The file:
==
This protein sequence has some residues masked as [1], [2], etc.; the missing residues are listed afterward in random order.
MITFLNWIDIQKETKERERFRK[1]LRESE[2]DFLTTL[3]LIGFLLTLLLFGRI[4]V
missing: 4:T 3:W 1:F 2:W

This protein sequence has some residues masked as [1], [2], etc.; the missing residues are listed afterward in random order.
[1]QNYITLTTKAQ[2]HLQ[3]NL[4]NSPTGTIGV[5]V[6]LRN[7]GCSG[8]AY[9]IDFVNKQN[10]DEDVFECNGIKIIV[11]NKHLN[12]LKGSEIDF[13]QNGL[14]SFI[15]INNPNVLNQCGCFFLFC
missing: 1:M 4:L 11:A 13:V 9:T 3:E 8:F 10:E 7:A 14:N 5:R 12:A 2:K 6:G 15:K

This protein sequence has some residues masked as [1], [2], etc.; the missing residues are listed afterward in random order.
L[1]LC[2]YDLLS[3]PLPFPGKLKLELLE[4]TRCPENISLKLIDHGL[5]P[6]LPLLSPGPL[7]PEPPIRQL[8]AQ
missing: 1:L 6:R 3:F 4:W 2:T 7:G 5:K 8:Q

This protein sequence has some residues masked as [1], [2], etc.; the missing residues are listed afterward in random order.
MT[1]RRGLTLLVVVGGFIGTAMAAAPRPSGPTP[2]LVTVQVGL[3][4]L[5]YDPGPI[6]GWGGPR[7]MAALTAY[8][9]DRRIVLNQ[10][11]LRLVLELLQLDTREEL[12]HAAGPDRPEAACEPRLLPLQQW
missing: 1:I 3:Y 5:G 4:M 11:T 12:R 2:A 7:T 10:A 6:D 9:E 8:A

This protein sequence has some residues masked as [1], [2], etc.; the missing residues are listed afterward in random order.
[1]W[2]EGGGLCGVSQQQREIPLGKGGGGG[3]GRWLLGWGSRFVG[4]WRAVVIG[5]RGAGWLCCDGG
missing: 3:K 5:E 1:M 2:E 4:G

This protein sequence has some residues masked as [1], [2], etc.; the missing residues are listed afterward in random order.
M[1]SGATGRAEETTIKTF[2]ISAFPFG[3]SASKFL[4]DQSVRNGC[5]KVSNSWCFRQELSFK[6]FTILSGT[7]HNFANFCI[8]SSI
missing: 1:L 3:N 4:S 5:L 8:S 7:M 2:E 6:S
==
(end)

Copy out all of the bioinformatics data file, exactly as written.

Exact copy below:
This protein sequence has some residues masked as [1], [2], etc.; the missing residues are listed afterward in random order.
MITFLNWIDIQKETKERERFRK[1]LRESE[2]DFLTTL[3]LIGFLLTLLLFGRI[4]V
missing: 4:T 3:W 1:F 2:W

This protein sequence has some residues masked as [1], [2], etc.; the missing residues are listed afterward in random order.
[1]QNYITLTTKAQ[2]HLQ[3]NL[4]NSPTGTIGV[5]V[6]LRN[7]GCSG[8]AY[9]IDFVNKQN[10]DEDVFECNGIKIIV[11]NKHLN[12]LKGSEIDF[13]QNGL[14]SFI[15]INNPNVLNQCGCFFLFC
missing: 1:M 4:L 11:A 13:V 9:T 3:E 8:F 10:E 7:A 14:N 5:R 12:A 2:K 6:G 15:K

This protein sequence has some residues masked as [1], [2], etc.; the missing residues are listed afterward in random order.
L[1]LC[2]YDLLS[3]PLPFPGKLKLELLE[4]TRCPENISLKLIDHGL[5]P[6]LPLLSPGPL[7]PEPPIRQL[8]AQ
missing: 1:L 6:R 3:F 4:W 2:T 7:G 5:K 8:Q

This protein sequence has some residues masked as [1], [2], etc.; the missing residues are listed afterward in random order.
MT[1]RRGLTLLVVVGGFIGTAMAAAPRPSGPTP[2]LVTVQVGL[3][4]L[5]YDPGPI[6]GWGGPR[7]MAALTAY[8][9]DRRIVLNQ[10][11]LRLVLELLQLDTREEL[12]HAAGPDRPEAACEPRLLPLQQW
missing: 1:I 3:Y 5:G 4:M 11:T 12:R 2:A 7:T 10:A 6:D 9:E 8:A

This protein sequence has some residues masked as [1], [2], etc.; the missing residues are listed afterward in random order.
[1]W[2]EGGGLCGVSQQQREIPLGKGGGGG[3]GRWLLGWGSRFVG[4]WRAVVIG[5]RGAGWLCCDGG
missing: 3:K 5:E 1:M 2:E 4:G

This protein sequence has some residues masked as [1], [2], etc.; the missing residues are listed afterward in random order.
M[1]SGATGRAEETTIKTF[2]ISAFPFG[3]SASKFL[4]DQSVRNGC[5]KVSNSWCFRQELSFK[6]FTILSGT[7]HNFANFCI[8]SSI
missing: 1:L 3:N 4:S 5:L 8:S 7:M 2:E 6:S